The first big FPV product that launched this year was its Avata drone. But now it seems that DJI is doubling down on FPV in 2022 thanks to the launch of the drone maker’s newest product, the DJI O3 Air Unit.
DJI today launched what’s called the O3 Air Unit. It’s a compact, lightweight FPV camera and transmission module system designed to deliver better and more reliable images during flight.
The camera has some impressive specs, including:
- a 1/1.7-inch sensor
- Up to 4K/60fps video
- A 155° super-wide FOV
- Ability to deliver 1080p/100fps live feed from up to 10 km away with latency as low as 30 ms.
As far as the transmission module, that’s impressive too. Here’s what it’s made up of:
- DJI’s O3+ system.
- 2T2R omnidirectional antennas built into the air unit.
- 1080p/100fps H.265 Video Transmission at a max bitrate of 50 Mbps.
- Video transmission covers up to 10 km.
- Latency as low as 30 ms.
There are also some smart features. For example, when the O3 Air senses a crowded signal environment, it automatically selects the best signal frequency and uses anti-interference technologies to keep a strong connection to its pilot.
As far as filming, you can shoot in D-Cinelike color mode. Or, use it in conjunction with the DJI Avata ND filter set.
Consider it the newest addition to high-performance FPV drone flying. And, it’s already available now. It starts at $229, which includes the camera and transmission modules, the antenna, and a 3-in-1 cable. You can also purchase items individually. For example, just the camera module is going for $109, or just the transmission module sells for $169.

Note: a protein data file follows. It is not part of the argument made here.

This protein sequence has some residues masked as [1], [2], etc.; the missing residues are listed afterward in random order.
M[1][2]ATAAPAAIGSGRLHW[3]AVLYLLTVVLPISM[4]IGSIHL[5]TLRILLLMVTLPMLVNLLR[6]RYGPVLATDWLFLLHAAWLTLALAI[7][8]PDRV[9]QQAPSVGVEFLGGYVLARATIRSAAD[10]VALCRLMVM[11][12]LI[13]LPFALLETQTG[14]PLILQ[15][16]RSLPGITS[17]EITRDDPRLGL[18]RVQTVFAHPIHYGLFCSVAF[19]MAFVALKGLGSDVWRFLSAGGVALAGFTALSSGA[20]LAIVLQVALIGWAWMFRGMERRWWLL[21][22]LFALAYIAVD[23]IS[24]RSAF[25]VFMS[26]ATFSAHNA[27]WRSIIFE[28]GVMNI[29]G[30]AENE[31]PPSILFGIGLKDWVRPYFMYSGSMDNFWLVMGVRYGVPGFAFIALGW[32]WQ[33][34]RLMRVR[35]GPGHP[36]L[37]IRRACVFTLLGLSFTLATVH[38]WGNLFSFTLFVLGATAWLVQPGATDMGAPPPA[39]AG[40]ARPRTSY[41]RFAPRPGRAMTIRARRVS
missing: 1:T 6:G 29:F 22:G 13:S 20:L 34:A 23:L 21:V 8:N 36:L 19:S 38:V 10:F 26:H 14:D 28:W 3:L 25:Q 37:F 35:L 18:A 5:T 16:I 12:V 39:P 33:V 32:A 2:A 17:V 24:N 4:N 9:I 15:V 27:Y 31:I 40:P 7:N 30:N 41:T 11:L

How DJI O3 Air Unit could impact the broader drone industry
The DJI O3 Air Unit not only creates a higher-performance FPV experience for those who use it, but it is set to level up the sport of drone racing as a whole.
Sure, drone racing is slowly growing in popularity thanks to companies like the Drone Racing League offering more online races and in-person events, such as the recent kickoff of the 2022–23 DRL Algorand World Championship Season at PayPal Park in the San Francisco Bay Area. And for what it’s worth, DRL says its viewership doubled in its latest season. But even still, FPV drone racing is not exactly a mainstream event.
Among the reasons why include some technical challenges, both for pilots and audiences. Low-latency is crucial to drone racing, meaning that drone pilots need a video feed in as close to real-time as possible as an lag makes it that much harder to control the drone (and that much more likely to crash). Lower-latency typically means a tradeoff in video feed quality. Higher-quality video feeds typically means longer lag times, but lower-quality video videos likely won’t keep audiences as engaged.
With ongoing developments in FPV transmission technology such as the DJI O3 Air Unit, those challenges might be better solved.
DJI’s ongoing involvement in FPV
The FPV world was rocked when DJI launched its Cinewhoop-style FPV drone in summer 2022. It weighs just 405 grams and is just 180×180 mm (about the size of a #2 wood pencil), and is especially-suitable for flying inside.
But that was not even DJI’s first step into FPV. DJI in 2021 launched its first-ever first person view drone called the DJI FPV drone, which mostly targeted the racing crowd. It can reach maximum speeds of 87 mph, at a maximum acceleration of 0-62 mph in just two seconds.
In addition to today’s O3 Air news, DJI also announced that its DJI Goggles 2, which were released alongside the DJI Avata Pro-View Combo, will now be available in a standalone version, starting at $649.